Merry Christmas

Posted by John Devlin

I just wanted to take this opportunity to wish you all a Merry Christmas and a happy, healthy and prosperous New Year.

Thank you for all your comments, emails and for visiting the site! Its very much appreciated!

Come back again before the new year for a little something interesting…heres to 2011!


Newcastle United Kits 2010-11

Posted by John Devlin

newcastle-h-10-11After 15 years Newcastle United have ended their association with adidas and switched to their German rivals Puma for their new outfits. Stealing the club from under adidas’ noses must have put the pressure on Puma to deliver kits that were of the highest standard and anticipation was high to see what the club would wear. Puma’s first set of outfits, for me, do deliver. Much to the disappointment I’m sure for some of the Toon faithful they are template driven although the home does have its own identity which should please fans in the North-East. The home includes the new neck design Puma premiered in the World Cup along with black ‘shoulder pads’ that arc down each sleeve. Fortunately this is the only design element that really breaks up the famous black and white stripes – although the white flashes that run from the neck down to the armpit do continue on the sides of the shirt which seems a bit of an unnecessary distraction. Personally I’ve grown tired of seeing Newcastle’s stripes broken, disjointed and generally messed about with over the last few years. Although last year’s adidas effort was better than some I would like to see the stripes presented on the shirt unadulterated next year.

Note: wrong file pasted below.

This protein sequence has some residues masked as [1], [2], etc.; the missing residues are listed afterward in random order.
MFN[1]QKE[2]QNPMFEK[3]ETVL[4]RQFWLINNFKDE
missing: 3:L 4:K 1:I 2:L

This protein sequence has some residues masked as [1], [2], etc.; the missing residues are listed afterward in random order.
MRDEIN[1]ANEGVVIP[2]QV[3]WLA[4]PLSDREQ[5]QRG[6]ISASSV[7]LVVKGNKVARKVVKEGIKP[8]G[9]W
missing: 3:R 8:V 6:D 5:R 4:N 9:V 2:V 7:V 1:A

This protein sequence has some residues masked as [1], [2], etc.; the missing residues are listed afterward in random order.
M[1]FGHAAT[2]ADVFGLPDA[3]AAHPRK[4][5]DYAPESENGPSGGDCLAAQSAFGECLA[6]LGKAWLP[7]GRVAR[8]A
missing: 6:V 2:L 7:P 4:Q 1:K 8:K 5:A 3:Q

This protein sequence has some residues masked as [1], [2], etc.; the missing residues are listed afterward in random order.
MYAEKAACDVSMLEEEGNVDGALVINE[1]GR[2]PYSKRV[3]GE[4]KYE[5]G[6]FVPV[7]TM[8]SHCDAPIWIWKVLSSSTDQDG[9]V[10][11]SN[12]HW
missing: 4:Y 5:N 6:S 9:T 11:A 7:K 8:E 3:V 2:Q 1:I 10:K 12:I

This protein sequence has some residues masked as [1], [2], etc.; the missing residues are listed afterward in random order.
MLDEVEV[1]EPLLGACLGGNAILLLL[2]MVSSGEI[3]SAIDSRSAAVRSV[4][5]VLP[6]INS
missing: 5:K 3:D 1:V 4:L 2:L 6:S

newcastle-a-10-11Although they are simply template designs in my opinion the away and third are the best of the bunch here. Great to see a good old traditional Newcastle away colour introduced – blue. The design is great, the shade of blue spot on and the whole kit hangs together very well. Not 100% sure about the Puma ‘belt buckle’ effect in the shorts waistband (also present on the home kit) but to be fair at least its something different and it is rapidly growing on me. Only downside is though with many players wearing their shirts untucked (what happened to the ruling that all shirts must be tucked in – wasn’t that a yellow card offence at one time?) the branding is often lost.

newcastle-3-10-11The all-white third also looks stunning and like the rest of the Puma kits fit really well. Essentially its a straightforward reversal of the away with blue now providing the trim.

A great set of kits for Newcastle – let’s just see the black and white stripes rendered plainly next season!


Blackpool 2010-11 Kits

Posted by John Devlin